National briefs: Chronic flaws hobble utility
Share with others:
NEW YORK -- It was four days before Hurricane Sandy would arrive, and trustees of the Long Island Power Authority gathered as forecasters' warnings grew dire. For more than two hours, the trustees talked about a range of issues, including a proposal to hire a branding consultant.
But discussion of the storm lasted just 39 seconds.
The trustees' approach toward the looming disaster reflects deep-rooted problems at the authority that have hobbled its response, causing hardship for hundreds of thousands of its customers, according to an examination of the authority's performance by The New York Times. The bungling of the storm has called into question the authority's very future.
WASHINGTON -- House Minority Leader Nancy Pelosi of California, who built and then lost the largest Democratic majority in a generation, is considering ending her historic 10-year reign as Democratic leader after the second disappointing election in a row for her caucus.
Ms. Pelosi, 72, could decide today whether she intends to remain atop a caucus that she has ruled with a near-iron fist, including four years as the first female House speaker and six years in the minority.
TOLEDO, Ohio -- Caught up in a family disagreement over who should care for three young children, a grandmother and her son barricaded themselves and the kids in a garage and filled it with deadly carbon monoxide gas. All five died.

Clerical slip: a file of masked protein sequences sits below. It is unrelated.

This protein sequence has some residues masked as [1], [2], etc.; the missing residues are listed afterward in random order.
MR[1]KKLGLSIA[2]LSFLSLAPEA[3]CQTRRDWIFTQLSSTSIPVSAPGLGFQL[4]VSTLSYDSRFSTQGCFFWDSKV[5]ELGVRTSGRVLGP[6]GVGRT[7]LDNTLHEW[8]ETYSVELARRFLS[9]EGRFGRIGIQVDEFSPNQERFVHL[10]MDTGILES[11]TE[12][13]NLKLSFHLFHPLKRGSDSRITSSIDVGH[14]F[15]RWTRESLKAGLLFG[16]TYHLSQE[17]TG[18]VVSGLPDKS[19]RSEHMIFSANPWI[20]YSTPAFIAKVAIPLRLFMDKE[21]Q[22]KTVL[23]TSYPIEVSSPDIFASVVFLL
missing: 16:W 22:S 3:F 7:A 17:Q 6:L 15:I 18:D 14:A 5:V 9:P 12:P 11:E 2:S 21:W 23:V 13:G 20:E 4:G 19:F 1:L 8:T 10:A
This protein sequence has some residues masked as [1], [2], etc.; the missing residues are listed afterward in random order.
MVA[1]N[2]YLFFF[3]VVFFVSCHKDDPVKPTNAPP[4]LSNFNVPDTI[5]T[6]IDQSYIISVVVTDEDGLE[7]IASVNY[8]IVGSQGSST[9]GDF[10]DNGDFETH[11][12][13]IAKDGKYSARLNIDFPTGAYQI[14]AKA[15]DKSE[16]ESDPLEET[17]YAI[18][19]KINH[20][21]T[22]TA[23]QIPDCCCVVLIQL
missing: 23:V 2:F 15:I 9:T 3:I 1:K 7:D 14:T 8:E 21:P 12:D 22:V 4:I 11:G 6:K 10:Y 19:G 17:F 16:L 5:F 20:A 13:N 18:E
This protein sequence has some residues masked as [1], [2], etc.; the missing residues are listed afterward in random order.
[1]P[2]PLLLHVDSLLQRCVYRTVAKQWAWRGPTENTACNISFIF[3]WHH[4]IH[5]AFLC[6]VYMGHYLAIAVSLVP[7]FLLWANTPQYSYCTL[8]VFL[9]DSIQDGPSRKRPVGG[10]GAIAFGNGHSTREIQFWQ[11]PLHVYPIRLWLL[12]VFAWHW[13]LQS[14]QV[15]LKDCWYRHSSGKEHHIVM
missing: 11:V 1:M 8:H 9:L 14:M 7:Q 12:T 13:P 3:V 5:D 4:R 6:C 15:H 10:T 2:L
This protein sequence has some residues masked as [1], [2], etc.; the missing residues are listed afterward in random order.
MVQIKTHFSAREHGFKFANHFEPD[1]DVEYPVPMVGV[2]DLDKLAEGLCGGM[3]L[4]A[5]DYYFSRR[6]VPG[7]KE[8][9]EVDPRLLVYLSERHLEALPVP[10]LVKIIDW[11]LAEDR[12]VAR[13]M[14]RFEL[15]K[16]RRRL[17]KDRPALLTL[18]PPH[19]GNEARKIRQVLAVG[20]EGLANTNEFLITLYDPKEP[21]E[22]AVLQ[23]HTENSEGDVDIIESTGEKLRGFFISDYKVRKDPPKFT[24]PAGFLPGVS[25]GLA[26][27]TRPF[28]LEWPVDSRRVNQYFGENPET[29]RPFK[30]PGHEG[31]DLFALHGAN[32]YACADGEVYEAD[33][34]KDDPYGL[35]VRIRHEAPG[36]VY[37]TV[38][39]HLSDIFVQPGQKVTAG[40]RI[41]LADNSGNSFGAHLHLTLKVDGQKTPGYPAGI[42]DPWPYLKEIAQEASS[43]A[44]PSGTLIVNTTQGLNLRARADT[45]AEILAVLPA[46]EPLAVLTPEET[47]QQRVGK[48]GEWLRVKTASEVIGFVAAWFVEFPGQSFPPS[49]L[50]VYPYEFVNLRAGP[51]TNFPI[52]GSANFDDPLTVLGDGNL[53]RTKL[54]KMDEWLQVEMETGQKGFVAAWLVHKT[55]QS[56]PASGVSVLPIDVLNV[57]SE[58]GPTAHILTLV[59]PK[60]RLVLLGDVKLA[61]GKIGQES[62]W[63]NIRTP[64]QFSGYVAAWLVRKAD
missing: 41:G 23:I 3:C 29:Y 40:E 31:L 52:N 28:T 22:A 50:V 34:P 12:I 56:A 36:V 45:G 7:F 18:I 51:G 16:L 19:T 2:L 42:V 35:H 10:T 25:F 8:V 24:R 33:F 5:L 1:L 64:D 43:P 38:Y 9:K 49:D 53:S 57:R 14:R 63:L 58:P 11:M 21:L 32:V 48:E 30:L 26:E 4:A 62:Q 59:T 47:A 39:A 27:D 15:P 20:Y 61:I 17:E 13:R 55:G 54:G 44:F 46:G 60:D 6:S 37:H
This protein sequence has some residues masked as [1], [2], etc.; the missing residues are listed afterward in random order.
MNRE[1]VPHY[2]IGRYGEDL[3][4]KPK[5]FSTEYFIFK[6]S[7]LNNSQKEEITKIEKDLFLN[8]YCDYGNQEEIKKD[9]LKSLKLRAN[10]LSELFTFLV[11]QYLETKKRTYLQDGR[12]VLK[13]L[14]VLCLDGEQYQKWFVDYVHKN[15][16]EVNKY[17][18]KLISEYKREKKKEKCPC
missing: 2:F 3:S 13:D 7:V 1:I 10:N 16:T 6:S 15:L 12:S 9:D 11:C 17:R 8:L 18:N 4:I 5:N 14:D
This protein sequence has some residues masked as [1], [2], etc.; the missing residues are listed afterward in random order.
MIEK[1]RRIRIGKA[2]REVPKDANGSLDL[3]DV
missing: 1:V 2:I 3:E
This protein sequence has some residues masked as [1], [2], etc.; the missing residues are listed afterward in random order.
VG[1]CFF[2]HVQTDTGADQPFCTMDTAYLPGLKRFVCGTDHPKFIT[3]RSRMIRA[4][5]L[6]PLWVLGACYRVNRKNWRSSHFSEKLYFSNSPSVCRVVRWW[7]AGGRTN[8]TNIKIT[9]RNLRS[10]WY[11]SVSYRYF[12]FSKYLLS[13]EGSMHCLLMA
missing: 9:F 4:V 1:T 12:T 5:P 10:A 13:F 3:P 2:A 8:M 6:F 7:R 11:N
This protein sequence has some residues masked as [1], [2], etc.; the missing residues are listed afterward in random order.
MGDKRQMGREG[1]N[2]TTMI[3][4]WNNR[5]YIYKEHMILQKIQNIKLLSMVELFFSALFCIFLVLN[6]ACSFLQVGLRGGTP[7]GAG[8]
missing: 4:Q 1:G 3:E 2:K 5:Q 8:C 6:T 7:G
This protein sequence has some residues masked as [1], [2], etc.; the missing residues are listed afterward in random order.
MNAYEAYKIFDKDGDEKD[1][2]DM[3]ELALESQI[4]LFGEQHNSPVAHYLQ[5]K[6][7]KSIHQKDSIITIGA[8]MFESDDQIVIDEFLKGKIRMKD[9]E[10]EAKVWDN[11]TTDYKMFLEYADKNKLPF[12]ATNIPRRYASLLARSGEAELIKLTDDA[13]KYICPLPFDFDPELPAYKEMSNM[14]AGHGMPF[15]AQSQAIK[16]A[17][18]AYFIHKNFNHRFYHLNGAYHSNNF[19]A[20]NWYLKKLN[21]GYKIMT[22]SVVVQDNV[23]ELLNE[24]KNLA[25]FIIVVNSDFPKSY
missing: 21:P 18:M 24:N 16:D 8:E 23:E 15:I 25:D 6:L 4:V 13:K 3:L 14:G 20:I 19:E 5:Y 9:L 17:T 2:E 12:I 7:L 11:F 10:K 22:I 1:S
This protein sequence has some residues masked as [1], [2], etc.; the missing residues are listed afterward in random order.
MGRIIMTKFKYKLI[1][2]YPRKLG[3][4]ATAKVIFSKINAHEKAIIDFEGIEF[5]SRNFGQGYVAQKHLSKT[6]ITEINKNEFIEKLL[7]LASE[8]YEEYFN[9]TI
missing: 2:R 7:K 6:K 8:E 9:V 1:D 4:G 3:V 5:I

Police spent Tuesday trying to explain the discovery a day earlier at the home of Sandy Ford, 54, and her son Andy in a quiet Toledo neighborhood.
Police said letters inside the house indicated the woman and her son plotted the murder-suicide, beginning by picking up the children from school Monday morning after their mother had dropped them off.
JOINT BASE LEWIS-McCHORD, Wash. -- Army prosecutors on Tuesday asked an investigative officer to recommend a death penalty court-martial for a sergeant accused of killing 16 Afghan villagers in a predawn rampage, saying that Staff Sgt. Robert Bales committed "heinous and despicable crimes."
Prosecutors made their closing arguments after a week of testimony in the preliminary hearing.
WASHINGTON -- The Consumer Financial Protection Bureau on Tuesday unveiled new rules for supervising large debt-collection firms, marking the first time that industry will be subject to federal oversight.
Starting Jan. 2, the government watchdog will regulate 175 debt-collection firms that each bring in more than $10 million in annual receipts -- accounting for 63 percent of the market.
Marcus Brauchli, the executive editor of The Washington Post for the last four years, is stepping down at the end of the year and will be replaced by Marty Baron, editor of The Boston Globe. ... Khalid Ali-M Aldawsari, a former Texas college student from Saudi Arabia, was sentenced to life in prison Tuesday in Amarillo, Texas, for trying to make a bomb for use in a religious attack. ... Jessica Tata, 24, was convicted of murder Tuesday in Houston in the death of one of four children who died in a fire at her home day care after she left them alone with hot oil on the stove while she shopped at Target.
First Published November 14, 2012 12:00 am